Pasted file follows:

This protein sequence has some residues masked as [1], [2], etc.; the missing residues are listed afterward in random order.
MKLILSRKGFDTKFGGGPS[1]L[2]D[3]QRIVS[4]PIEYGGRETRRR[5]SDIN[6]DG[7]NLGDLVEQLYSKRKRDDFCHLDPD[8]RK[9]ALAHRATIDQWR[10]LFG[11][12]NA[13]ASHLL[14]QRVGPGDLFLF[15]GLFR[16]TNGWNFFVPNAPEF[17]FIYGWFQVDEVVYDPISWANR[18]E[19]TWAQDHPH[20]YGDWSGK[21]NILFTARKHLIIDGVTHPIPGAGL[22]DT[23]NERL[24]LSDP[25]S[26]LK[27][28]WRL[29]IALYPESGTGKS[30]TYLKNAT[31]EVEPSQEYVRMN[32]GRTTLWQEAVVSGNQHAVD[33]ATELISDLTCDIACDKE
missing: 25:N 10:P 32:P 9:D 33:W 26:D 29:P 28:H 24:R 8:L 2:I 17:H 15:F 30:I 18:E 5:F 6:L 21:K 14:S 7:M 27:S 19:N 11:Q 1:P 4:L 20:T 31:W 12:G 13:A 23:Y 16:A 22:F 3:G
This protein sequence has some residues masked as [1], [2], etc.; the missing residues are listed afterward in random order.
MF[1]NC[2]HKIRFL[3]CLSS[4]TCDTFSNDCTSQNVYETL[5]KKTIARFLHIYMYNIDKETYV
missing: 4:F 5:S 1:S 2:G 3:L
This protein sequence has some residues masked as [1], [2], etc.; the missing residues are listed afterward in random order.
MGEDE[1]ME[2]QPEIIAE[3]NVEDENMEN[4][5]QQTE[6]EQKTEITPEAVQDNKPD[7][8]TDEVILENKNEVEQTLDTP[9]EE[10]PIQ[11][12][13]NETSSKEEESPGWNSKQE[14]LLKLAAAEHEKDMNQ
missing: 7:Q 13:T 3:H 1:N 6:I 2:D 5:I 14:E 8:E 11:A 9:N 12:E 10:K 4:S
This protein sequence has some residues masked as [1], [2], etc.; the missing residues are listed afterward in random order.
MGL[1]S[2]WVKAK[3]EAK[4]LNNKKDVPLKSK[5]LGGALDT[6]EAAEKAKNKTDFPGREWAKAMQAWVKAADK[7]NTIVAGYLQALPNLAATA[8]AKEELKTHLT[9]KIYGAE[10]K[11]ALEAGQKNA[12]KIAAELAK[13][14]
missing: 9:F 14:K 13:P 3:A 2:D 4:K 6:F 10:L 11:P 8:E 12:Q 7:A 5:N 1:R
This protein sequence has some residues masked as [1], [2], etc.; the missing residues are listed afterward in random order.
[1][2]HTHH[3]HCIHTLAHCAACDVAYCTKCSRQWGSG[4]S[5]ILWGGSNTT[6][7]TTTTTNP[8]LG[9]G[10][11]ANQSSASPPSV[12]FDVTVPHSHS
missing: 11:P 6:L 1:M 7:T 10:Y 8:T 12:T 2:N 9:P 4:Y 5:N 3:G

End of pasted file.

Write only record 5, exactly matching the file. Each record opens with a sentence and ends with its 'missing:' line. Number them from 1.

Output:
This protein sequence has some residues masked as [1], [2], etc.; the missing residues are listed afterward in random order.
[1][2]HTHH[3]HCIHTLAHCAACDVAYCTKCSRQWGSG[4]S[5]ILWGGSNTT[6][7]TTTTTNP[8]LG[9]G[10][11]ANQSSASPPSV[12]FDVTVPHSHS
missing: 11:P 6:L 1:M 7:T 10:Y 8:T 12:T 2:N 9:P 4:Y 5:N 3:G